How did you find the home you’re currently living in?
I’m guessing you didn’t just close your eyes and blindly point to a spot on the map. You probably had a specific area in mind, probably something fairly close to school or work, near some shopping or amenities you like, and with a specific number of bedrooms, bathrooms, and price range in mind.
Let’s say you were looking for a three-bedroom home in the middle of the city, near public transit. Knowing your criteria, you likely would have turned down a one-bedroom condo in the suburbs, even if it had a beautiful view and a rooftop patio. You could picture beautiful summer evenings on that rooftop patio, but you could also picture your kids crammed into that one bedroom with you, so no. Cross that one off the list.
The same thing goes for becoming a real estate investor. Before you jump into the real estate business, you have to know what you’re looking for so that you’re anchored by the must-haves and not distracted by the nice-to-haves.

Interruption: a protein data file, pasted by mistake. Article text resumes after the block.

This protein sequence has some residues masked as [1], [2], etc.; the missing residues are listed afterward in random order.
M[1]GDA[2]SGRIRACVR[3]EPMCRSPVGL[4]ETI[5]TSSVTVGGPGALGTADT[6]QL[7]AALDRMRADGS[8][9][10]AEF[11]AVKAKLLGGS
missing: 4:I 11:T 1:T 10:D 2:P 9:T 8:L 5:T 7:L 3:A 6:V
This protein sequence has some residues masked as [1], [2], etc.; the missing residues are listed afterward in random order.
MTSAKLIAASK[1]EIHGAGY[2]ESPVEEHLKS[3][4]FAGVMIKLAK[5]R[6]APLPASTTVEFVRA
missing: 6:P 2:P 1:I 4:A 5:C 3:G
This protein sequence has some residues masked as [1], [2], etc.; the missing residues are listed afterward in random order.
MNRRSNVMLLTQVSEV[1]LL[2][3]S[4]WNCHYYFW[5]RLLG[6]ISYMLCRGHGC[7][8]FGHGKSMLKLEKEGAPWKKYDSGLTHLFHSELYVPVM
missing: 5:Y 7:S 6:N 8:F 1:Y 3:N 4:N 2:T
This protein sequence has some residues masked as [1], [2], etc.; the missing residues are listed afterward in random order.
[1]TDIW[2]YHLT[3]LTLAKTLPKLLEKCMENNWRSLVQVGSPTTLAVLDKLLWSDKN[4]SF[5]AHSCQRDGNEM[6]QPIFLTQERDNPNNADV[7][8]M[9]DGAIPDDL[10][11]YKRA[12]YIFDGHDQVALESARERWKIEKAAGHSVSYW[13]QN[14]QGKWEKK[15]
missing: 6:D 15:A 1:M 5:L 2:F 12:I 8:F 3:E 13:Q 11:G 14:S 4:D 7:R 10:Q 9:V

Without clear investment goals, you’re more likely to get swayed by any ol’ investment opportunity that comes along because, hey, the numbers seem like they work, and the property photos look nice. Or, on the flip side, you might be paralyzed with fear because you’re not sure which opportunity is best for you since they all look decent.
Real Estate Investment Goal Examples for Your Real Estate Investing Journey
Once you have your real estate investing goals in mind, you’ll have a clear idea of what you’re looking for from an investment, so when that next opportunity comes along, you can easily determine whether it’s a good fit for you.
Let’s take a closer look at a few real estate goal examples, so you can try them on for size and see if any of these investing goals resonate with you and your life.
Investing Goal Example #1: Investing for Cash Flow from Commercial Real Estate
Meet Emily. She’s a working mom who’s been in the corporate world longer than she cares to admit. Her job pays well, but she doesn’t love it, especially because it comes with long hours and lots of meetings. Oh, the meetings.
Emily’s investing goal is to generate income streams from commercial real estate that will cover her family’s living expenses, so she can eventually quit her job.